Lincolnshire’s Police and Crime Commissioner wants to see the end of a legal loophole that lets some motorists with more than 12 points on their licence back on the road after appearing in court.
People convicted of motoring offences can, in some circumstances, claim “exceptional hardship” if they lost their licence – such as impacting their working life or if they are a carer that needs their car for shopping.
However, Mr Jones said this was leading to “thousands” of dangerous drivers being let back on the road.
Speaking at a meeting of the Lincolnshire Police and Crime Panel on Friday, he said: “I think it’s totally inequitable that some people in this room might lose their licence if they were at 12 points and others would not, I’m just fundamentally opposed to that system.”
In his role as the Chairman of the Association Of Police and Crime Commissioners, Mr Jones is calling for the “anomalous” policy to be scrapped all together or majorly overhauled.
He is also asking for data on the loophole to be collated because “there is none” currently, though he reported that there were two drivers in England still on the roads with 68 points on their licence.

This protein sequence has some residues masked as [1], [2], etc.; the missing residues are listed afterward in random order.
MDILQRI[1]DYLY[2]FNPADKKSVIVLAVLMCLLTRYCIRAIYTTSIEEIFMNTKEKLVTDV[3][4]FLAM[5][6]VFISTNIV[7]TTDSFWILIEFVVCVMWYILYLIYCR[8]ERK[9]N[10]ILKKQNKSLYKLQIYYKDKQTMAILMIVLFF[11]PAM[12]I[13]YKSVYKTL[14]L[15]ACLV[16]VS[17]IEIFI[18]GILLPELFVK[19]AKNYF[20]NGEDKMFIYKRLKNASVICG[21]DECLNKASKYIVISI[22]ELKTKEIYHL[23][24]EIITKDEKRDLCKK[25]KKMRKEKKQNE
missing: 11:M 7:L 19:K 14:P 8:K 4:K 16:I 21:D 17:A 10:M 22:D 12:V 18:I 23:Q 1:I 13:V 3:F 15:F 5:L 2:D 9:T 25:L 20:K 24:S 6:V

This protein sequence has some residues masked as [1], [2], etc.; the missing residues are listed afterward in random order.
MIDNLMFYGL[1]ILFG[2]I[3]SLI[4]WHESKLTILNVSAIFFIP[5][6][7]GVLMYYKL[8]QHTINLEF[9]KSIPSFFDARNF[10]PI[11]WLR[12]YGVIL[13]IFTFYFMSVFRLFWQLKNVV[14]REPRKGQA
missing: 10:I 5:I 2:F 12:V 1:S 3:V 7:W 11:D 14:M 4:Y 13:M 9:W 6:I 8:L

“I was giving a briefing to the House of Lords earlier this week, and there was some really compelling evidence from a parent who had lost their 23 year old child, because somebody that had plead exceptional hardship kept their licence and then gone on to kill,” he told Local Democracy Reporters after the meeting.
“Quite simply, I don’t accept that it’s a right to drive, it’s a privilege to drive and if you can’t follow the same rules that the rest of us have to follow, you shouldn’t be on the road.”
He acknowledged there were genuine “extreme circumstances,” but said it was just being applied too liberally.
It comes as Mr Jones helped launch a new Roads Policing Unit in a bid to crack down on dangerous driving in all forms.
“What I’m looking to do is save lives of our residents on our roads.
“Around 50 people suddenly lose loved ones on our roads in Lincolnshire every year, around 2000 people nationally – for seriously injured, it’s obviously significantly more.
“Each one of those is a huge tragedy and loss to that family and their friends.
“Equally from an economic point of view, how often do we curse the fact that roads been closed? The fact that literally millions of pounds go into managing all of the processes around fatal collisions on our roads is a huge drain on our resources.
“So for moral reasons and economic reasons, we need to do more to sort this out.”